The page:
This article is part of ourRising Star Portfolios series.
Let's say you've found a company that, after years of negative free cash flow, has finally turned positive. Is it time to buy?
Perhaps. But it may also be a huge mistake.
It all depends on why the business is flipping from negative to positive free cash flow, and whether the market properly understands the situation.
Sometimes companies with negative free cash flow are great buys. My "Next Home Depot" screen is designed to find such businesses -- ones that exhibit the same traits as Home Depot in the mid '80s before it exploded for 1,500% gains over the next 15 years.
As I explain in this article, the market understood that Big Orange was exhibiting negative free cash flow only because it was reinvesting its free cash heavily into its high-growth business. By 2001, that high growth was done, Home Depot's capital expenditures subsided, and the business turned free-cash-flow positive. Not coincidentally, the stock price ceased its upward surge, and has been relatively flat since then.
If a company you own is transitioning to this stage in this same manner, you may want to consider that its high-return days are behind it. I recently constructed a screen to see if I can identify such businesses.
For this screen, I looked for the following:
Two years of positive free cash flow, after at least two years of negative FCF
Two years of capital expenditure growth slowing to less than 20% annually, after two years of 20% or greater growth
A similar slowdown in revenue growth
I isolated only the two years prior to the first FCF-positive year because even Home Depot snuck a positive year into its 15-year run. I just didn't want an occasional anomaly in any of these metrics to eliminate a company that otherwise fits what we're looking for.
Five to chew on
Only five companies passed this screen, and I can't really say any of them are reminiscent of the Home Depot situation. For instance, O'Reilly Automotive (NAS: ORLY) had plenty of FCF-positive years prior to the two negative ones caught by my screen. NetSuite (NYS: N) had some up years and some down years for capex growth. Air Methods (NAS: AIRM) and Hallador Energy Company (NAS: HNRG) were all over the place in each of these metrics.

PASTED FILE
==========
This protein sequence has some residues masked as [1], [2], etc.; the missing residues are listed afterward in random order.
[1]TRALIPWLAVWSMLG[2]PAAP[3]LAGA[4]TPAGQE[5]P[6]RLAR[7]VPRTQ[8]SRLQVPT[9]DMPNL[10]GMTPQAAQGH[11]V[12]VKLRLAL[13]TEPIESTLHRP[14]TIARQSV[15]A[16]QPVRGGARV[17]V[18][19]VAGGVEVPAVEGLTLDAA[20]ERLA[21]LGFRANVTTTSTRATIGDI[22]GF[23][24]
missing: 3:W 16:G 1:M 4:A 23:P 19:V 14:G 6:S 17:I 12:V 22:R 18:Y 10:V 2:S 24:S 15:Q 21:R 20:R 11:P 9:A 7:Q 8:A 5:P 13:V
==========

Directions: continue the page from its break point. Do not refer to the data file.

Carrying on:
MetroPCS Communications (NYS: PCS) is perhaps the best fit. Prior to 2009, it had only one year of positive FCF. Its capex growth has stalled somewhat, and revenue growth has decelerated over the past couple of years. However, one of management's strategies is to continue to expand "in and around" its existing markets, as well as in new areas if possible. So it's really hard to say if its big growth days are truly behind it. And, unlike Home Depot, MetroPCS' stock didn't exactly experience a huge run-up in the years before it turned FCF positive.
Not good enough
I had thoughts of this becoming an official screen for my Rising Star portfolio, the perfect complement to my Next Home Depot screen -- but I don't think it's ready for prime time. I don't feel I captured companies that are in the same position Home Depot was in the early 2000s. I'll continue my research and perhaps refine things a bit, and we'll see where the future takes us.
At the time thisarticle was published Fool analyst Rex Moore says if you're not failing, you're not trying. He owns no companies mentioned here.Motley Fool newsletter serviceshave recommended buying shares of Home Depot. Try any of our Foolish newsletter servicesfree for 30 days. We Fools may not all hold the same opinions, but we all believe thatconsidering a diverse range of insightsmakes us better investors. The Motley Fool has adisclosure policy.
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